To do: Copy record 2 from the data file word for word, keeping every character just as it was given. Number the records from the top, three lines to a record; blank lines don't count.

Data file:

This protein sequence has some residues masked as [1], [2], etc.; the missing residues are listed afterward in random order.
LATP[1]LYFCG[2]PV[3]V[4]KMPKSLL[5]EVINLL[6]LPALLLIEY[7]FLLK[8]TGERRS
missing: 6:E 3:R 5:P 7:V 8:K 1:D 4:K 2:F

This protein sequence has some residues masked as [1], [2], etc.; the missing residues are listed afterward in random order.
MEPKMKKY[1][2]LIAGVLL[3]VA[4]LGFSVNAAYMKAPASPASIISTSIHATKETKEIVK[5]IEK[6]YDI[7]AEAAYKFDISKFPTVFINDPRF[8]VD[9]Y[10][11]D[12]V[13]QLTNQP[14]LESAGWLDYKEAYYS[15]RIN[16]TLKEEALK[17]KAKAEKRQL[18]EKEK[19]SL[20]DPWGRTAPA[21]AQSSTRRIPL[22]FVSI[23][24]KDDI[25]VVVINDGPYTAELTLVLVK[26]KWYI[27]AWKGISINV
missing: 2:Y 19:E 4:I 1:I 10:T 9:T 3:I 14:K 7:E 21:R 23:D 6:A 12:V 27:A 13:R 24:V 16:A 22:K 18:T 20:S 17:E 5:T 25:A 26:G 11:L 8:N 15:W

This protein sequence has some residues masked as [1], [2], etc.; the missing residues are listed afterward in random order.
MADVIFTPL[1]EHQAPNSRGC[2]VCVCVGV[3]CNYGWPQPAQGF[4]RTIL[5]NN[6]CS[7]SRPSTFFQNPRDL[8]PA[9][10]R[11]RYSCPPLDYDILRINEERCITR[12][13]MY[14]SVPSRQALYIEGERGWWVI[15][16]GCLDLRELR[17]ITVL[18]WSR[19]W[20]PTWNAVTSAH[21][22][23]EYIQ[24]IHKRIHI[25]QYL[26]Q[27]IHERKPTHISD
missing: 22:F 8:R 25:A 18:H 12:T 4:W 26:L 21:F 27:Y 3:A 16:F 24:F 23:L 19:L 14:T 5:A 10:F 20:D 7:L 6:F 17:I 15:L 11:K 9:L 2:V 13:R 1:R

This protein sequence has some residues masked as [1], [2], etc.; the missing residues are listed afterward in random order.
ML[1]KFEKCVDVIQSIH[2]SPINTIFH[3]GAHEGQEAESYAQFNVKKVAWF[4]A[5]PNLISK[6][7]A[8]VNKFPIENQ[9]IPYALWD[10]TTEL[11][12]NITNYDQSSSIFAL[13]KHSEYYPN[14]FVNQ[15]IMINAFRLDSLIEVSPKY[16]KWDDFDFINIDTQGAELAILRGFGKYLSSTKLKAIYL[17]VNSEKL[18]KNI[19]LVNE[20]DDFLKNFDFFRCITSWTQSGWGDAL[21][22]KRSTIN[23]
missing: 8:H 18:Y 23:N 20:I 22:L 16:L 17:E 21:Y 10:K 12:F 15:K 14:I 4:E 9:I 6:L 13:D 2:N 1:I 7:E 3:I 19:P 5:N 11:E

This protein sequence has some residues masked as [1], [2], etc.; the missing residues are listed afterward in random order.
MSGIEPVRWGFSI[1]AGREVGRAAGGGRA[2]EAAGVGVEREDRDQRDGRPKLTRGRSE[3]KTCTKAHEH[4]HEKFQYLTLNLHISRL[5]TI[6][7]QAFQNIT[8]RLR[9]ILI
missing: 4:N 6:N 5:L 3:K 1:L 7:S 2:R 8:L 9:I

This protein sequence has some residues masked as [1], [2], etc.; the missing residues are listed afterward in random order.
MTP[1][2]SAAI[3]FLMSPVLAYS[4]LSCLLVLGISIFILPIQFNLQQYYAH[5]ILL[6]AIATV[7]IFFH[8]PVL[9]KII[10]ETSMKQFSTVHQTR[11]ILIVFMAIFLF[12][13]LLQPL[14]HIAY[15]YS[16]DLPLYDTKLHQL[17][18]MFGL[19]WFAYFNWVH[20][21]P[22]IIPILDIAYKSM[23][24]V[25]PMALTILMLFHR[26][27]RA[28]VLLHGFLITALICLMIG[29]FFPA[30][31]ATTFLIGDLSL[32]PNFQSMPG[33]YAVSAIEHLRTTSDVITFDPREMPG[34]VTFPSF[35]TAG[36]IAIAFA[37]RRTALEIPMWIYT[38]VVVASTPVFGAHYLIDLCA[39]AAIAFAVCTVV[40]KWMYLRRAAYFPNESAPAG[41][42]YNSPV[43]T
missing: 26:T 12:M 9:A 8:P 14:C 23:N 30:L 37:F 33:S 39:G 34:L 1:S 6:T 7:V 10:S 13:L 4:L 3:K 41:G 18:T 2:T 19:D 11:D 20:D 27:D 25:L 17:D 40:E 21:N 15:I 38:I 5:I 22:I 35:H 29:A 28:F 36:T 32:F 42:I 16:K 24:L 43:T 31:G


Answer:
This protein sequence has some residues masked as [1], [2], etc.; the missing residues are listed afterward in random order.
MEPKMKKY[1][2]LIAGVLL[3]VA[4]LGFSVNAAYMKAPASPASIISTSIHATKETKEIVK[5]IEK[6]YDI[7]AEAAYKFDISKFPTVFINDPRF[8]VD[9]Y[10][11]D[12]V[13]QLTNQP[14]LESAGWLDYKEAYYS[15]RIN[16]TLKEEALK[17]KAKAEKRQL[18]EKEK[19]SL[20]DPWGRTAPA[21]AQSSTRRIPL[22]FVSI[23][24]KDDI[25]VVVINDGPYTAELTLVLVK[26]KWYI[27]AWKGISINV
missing: 2:Y 19:E 4:I 1:I 10:T 9:T 3:I 14:K 7:E 21:R 23:D 6:A 12:V 27:A 13:R 24:V 16:A 22:K 18:T 20:S 17:E 5:T 25:A 26:G 11:L 8:N 15:W